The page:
By Scott Bender/Yongfeng He
An alpha is a method of making predictions about future asset price changes. For example, an alpha might be a computer program that predicts future returns of a particular set of stocks.
Alphas we cover in this chapter are fully systematic and can be expressed by a concrete piece of code. The alpha will typically make predictions at some periodic frequency, for example, once per day. Its predictions will then be represented by a number for each asset it intends to predict.
A simple alpha might be, for each day, assigning a prediction of +1 to all stocks that went down yesterday and –1 to all stocks that went up. This is a valid alpha for us because it systematically generates a specific prediction for a set of assets at a specific frequency.
Alphas are predictive models, but without a way to implement those predictions, there is no way to realize the potential profits that those predictions might generate. Typically, an alpha is utilized as a component of a trading strategy, which converts the alpha’s predictions into actual trading decisions. The strategy is largely driven by the combined predictions of its alphas, but it also considers practical issues such as transaction costs and portfolio risk before actually executing a trade.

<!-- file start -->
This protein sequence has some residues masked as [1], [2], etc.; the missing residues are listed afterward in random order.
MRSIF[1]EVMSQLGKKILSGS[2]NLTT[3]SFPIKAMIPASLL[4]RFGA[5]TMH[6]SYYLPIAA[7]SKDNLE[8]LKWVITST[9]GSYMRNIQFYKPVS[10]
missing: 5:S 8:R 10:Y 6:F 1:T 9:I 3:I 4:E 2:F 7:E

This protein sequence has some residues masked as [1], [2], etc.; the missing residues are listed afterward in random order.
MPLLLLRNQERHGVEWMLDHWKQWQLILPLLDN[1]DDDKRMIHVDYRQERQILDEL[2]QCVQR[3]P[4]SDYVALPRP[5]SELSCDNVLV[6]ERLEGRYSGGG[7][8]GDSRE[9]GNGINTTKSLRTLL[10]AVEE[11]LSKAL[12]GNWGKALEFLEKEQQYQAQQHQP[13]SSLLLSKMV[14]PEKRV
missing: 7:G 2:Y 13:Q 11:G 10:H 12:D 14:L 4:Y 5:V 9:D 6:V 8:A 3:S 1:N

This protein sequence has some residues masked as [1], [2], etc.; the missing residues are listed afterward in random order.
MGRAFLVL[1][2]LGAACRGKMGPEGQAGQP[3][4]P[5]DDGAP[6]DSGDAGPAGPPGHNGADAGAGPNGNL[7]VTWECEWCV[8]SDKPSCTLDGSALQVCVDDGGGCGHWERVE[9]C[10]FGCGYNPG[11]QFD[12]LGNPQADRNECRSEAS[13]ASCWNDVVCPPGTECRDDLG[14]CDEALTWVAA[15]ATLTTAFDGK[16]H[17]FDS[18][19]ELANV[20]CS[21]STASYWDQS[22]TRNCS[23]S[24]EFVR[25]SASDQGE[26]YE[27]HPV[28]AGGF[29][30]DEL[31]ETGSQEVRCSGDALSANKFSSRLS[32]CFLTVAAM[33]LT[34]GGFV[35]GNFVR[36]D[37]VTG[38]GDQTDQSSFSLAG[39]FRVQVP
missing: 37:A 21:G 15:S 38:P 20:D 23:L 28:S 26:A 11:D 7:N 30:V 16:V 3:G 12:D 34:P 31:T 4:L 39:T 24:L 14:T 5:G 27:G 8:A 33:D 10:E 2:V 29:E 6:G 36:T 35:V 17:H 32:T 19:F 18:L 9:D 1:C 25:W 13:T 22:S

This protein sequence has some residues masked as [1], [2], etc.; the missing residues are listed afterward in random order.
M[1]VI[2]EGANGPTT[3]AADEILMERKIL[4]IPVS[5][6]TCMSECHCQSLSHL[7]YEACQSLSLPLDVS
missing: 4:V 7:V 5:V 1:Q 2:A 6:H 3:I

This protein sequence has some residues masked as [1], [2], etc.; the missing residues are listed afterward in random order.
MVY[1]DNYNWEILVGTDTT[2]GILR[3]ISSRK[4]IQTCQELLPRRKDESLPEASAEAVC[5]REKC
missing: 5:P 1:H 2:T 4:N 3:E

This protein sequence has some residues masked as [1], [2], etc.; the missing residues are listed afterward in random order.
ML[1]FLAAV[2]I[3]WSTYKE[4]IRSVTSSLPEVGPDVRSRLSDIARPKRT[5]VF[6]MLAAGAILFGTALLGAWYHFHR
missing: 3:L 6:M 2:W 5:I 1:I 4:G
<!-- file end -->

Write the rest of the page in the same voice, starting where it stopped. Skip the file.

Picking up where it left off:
Alphas may be categorized into three major groups according to the types of instruments traded, such as stocks, exchange-traded funds, currencies, futures, options and bonds, ...